Tuesday, June 17, 2008

Sticker stock

I'm not big on plastering stickers all over my car, turning it into some sort of rolling billboard. I'm more than capable of speaking for myself.

There is, however, one sticker on the rear window of my daily driver:


According to Plutarch, "Μολὼν λαβέ" -- or, "Come and take them!" -- was the response of Spartan King Leonidas to Xerxes of Persia at Thermopylae. Xerxes, whose forces greatly outnumbered the Spartans, had offered to spare the lives of Leonidas and his warriors if they laid down their weapons and surrendered.

In military history, "Μολὼν λαβέ" is equivalent to U.S. General Anthony McAuliffe's reply -- "Nuts!" -- to a German commander's invitation to surrender at Bastogne during World War II. And in the face of repeated attacks on American citizens' Constitutional right to keep and bear arms, "Μολὼν λαβέ" has become a latter-day "sign of the fish" (ἰχθύς) among defenders of the Second Amendment.

The significance of the sticker on my car is no secret in our home -- the subject of Second Amendment rights often comes up around the family dinner table -- but I was a bit surprised when our older spawn asked my permission to put an identical sticker on his own car.

I was instantly proud of his desire to express support for our right to keep and bear arms, but it didn't take me long to envision that sticker prompting school authorities to consider him a threat to safety and security -- constitutionally guaranteed free speech is one thing, post-Columbine reality another, and Μολὼν λαβέ could be perceived as a dare, a taunt, a prelude to school violence.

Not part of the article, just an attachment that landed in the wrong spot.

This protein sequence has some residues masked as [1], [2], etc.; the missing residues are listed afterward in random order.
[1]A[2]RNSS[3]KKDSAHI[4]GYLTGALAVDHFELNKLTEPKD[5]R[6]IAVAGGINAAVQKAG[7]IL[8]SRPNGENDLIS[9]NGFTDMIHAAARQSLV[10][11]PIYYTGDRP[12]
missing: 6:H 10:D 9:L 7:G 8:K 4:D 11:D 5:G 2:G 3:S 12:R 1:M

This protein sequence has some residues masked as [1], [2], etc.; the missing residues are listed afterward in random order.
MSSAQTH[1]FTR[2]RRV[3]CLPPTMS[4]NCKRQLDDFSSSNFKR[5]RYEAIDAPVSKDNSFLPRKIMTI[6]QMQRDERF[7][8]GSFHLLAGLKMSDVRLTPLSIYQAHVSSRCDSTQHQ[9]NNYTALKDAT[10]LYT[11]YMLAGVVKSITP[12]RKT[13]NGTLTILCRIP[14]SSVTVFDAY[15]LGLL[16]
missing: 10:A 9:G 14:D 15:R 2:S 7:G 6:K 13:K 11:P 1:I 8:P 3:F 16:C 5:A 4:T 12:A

So, with that explanation, I said "no" to our spawn's request. Predictably, he didn't understand my logic, but he accepted my decision and left the room disappointed.

Not wanting to squash completely our spawn's apparent enthusiasm for the principle, I spoke with my wife about proposing an alternative to the Μολὼν λαβέ sticker. She liked the idea, and we summoned him back into the room.

We told him that if he wanted to put a National Rifle Association sticker on his car, he'd have our complete and unequivocal support -- but since only NRA members can rightfully display such an emblem, he'd first have to become a member (dues paid with his own money, of course). His choice.

He joined the NRA online before his head hit the pillow that night.

Now he's doing more than just making a shallow (if sincere) statement with adhesive-backed vinyl -- he's invested, literally, in the defense of our Second Amendment rights. His investment also creates incentives and opportunities for education, giving him a better chance of becoming an informed advocate.

And the world has one less poseur.